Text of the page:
Sermons That Work

Ashes, Ash Wednesday – 2000

March 08, 2000

[This sermon is meant to connect to the Ash Wednesday liturgy as found in the Book of Common Prayer.]

Today we retrace our Baptismal crosses with ashes.

Once upon a time there was a five-year-old girl named Eleanor who, after she was baptized, asked, “Can you still see the cross on my forehead?”

A marvelous question that says everything about living a Christian life and the life of the steward of God’s gifts. For it is this cross, traced with oil at our baptism, which connects us to God through God’s covenant with us. Making today, Ash Wednesday, a perfect day to review the promises we make in that covenant; promises which shape the way we live our lives as people of the Way, people of the Light, people of Jesus.

And it is also a day on which we must remember that we mortal people are nothing but dust, remembering that in the beginning of time, God took a handful of dust, breathed into it, and then there was life: the first person. And that first person was made of dust, holy dust. The intimate nearness of God is made visible in these ashes we receive today.

These ashes can also be very scary. Even frightening.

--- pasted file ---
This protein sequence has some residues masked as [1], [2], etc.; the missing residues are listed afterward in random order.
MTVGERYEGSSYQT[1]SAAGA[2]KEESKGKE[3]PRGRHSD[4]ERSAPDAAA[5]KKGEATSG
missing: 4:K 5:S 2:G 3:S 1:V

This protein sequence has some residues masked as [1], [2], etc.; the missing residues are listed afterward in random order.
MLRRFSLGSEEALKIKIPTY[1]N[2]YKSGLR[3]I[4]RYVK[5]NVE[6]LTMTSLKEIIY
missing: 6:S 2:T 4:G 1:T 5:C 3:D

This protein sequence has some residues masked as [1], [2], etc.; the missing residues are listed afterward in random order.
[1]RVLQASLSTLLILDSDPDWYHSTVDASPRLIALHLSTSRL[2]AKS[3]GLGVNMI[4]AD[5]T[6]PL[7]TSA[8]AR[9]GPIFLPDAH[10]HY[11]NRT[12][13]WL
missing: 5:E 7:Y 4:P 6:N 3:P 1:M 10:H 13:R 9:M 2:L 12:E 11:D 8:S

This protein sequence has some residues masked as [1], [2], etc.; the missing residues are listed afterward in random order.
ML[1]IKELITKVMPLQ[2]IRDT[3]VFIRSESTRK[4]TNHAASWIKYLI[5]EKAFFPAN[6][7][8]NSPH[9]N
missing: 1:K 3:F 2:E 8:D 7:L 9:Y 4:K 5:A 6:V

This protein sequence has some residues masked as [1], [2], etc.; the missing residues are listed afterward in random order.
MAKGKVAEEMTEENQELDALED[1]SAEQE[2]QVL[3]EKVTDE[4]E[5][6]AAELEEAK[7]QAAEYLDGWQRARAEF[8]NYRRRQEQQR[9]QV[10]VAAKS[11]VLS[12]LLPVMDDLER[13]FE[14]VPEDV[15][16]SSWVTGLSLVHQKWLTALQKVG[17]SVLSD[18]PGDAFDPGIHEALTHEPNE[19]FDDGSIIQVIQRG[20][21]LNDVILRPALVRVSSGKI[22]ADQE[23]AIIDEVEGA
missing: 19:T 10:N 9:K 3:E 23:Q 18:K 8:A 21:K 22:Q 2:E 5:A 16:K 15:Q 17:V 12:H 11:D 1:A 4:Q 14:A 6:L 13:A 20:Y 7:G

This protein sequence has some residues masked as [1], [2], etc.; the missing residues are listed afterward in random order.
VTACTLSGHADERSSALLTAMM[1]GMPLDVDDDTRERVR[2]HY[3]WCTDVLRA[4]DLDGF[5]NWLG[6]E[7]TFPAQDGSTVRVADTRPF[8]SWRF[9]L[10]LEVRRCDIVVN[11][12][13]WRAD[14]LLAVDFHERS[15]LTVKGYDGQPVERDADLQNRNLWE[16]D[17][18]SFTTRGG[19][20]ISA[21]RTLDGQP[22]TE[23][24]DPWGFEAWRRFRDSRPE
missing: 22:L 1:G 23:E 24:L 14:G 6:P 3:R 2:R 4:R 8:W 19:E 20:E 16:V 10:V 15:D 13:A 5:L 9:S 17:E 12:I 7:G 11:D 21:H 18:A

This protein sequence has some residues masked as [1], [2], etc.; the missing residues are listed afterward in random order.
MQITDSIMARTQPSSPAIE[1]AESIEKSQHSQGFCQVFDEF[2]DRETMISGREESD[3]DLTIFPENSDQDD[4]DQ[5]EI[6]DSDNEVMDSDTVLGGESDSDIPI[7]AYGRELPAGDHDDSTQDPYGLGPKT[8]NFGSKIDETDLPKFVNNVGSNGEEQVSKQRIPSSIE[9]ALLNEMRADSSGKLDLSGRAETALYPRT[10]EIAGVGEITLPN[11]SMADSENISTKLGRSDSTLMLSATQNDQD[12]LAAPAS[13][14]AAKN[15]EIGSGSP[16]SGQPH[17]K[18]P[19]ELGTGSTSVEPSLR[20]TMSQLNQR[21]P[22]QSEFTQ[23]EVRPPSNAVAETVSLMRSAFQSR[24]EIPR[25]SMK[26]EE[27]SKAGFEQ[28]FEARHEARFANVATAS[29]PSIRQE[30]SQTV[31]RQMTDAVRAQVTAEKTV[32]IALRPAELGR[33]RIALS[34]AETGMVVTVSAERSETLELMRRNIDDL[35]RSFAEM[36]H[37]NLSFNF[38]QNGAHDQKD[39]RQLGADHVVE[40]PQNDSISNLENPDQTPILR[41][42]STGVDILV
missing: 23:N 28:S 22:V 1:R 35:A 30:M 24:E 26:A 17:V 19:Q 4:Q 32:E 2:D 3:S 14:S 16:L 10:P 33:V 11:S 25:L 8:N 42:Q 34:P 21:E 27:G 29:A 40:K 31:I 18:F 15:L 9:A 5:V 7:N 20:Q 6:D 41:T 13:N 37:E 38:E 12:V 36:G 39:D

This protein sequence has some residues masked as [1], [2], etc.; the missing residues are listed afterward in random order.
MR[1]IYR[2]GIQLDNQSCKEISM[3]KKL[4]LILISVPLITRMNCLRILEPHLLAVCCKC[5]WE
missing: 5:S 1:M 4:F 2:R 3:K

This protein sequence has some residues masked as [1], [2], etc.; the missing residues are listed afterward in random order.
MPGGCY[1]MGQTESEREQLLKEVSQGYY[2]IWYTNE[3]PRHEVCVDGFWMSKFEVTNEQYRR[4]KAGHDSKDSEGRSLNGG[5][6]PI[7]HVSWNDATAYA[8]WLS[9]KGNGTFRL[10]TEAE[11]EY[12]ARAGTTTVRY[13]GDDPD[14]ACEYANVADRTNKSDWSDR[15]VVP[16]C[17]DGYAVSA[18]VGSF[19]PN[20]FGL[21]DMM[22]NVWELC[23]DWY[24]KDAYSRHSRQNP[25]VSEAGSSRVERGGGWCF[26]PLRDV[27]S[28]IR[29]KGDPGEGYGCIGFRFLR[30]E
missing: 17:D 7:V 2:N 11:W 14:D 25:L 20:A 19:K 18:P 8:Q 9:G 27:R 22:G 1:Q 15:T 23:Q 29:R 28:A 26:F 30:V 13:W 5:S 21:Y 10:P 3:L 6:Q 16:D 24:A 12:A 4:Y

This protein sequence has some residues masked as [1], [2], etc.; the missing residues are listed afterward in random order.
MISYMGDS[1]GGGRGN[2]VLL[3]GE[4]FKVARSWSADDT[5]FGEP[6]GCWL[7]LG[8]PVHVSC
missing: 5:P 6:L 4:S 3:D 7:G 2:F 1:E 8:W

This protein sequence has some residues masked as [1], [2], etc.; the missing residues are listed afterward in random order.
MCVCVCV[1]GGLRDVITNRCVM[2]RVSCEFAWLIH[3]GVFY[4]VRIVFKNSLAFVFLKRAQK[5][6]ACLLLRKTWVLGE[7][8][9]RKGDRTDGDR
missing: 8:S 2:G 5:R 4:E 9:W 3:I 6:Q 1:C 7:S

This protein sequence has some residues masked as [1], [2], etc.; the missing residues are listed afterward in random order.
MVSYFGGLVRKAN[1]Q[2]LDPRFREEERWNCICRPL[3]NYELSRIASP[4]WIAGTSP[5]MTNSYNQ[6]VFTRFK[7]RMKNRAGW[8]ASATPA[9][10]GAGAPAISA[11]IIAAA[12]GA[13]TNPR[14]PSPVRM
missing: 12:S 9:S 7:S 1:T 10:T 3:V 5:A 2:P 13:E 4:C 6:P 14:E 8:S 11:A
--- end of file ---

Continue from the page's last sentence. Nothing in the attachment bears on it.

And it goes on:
Ashes are a frightening reminder of all those ways in which we are separated or estranged from the Light; all those ways we know as sin. In a few minutes we will recount many of the ways we separate ourselves from God and from each other. And especially from “others,” people not like us. In being disconnected from others and each other, we disconnect from God.

So the ashes remind us of our connectedness and our disconnectedness to and from God. They remind us just how close or how far away God sometimes seems to be.

Made as they are from last years palms, the ashes also serve to remind us both of our Lord’s triumphant entry into Jerusalem as well as his crucifixion on a Roman cross. He went from glory to humiliation in just a few days; from light to darkness in just a matter of hours.

Of course we are those people who know that the cross eternally stands empty, like the tomb itself, calling us to a new life, a resurrected life, with Christ.

Every gathering around this altar for Eucharist is another celebration of Easter. And this celebration forms the ultimate reality for those of us who live a life of connectedness and disconnectedness, from light to darkness, from covenant to sin, a life in which God sometimes seems so near, and other times seems so far away.

Ash Wednesday is a time to repent, to return to God, to reconnect, to put ourselves and all our life in the Light of the One who promises eternal life so that every day, not just today, people will be able to see the crosses on their foreheads. They will see them because everything we say and everything we do will proclaim the good news of God in Christ.


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Christopher Sikkema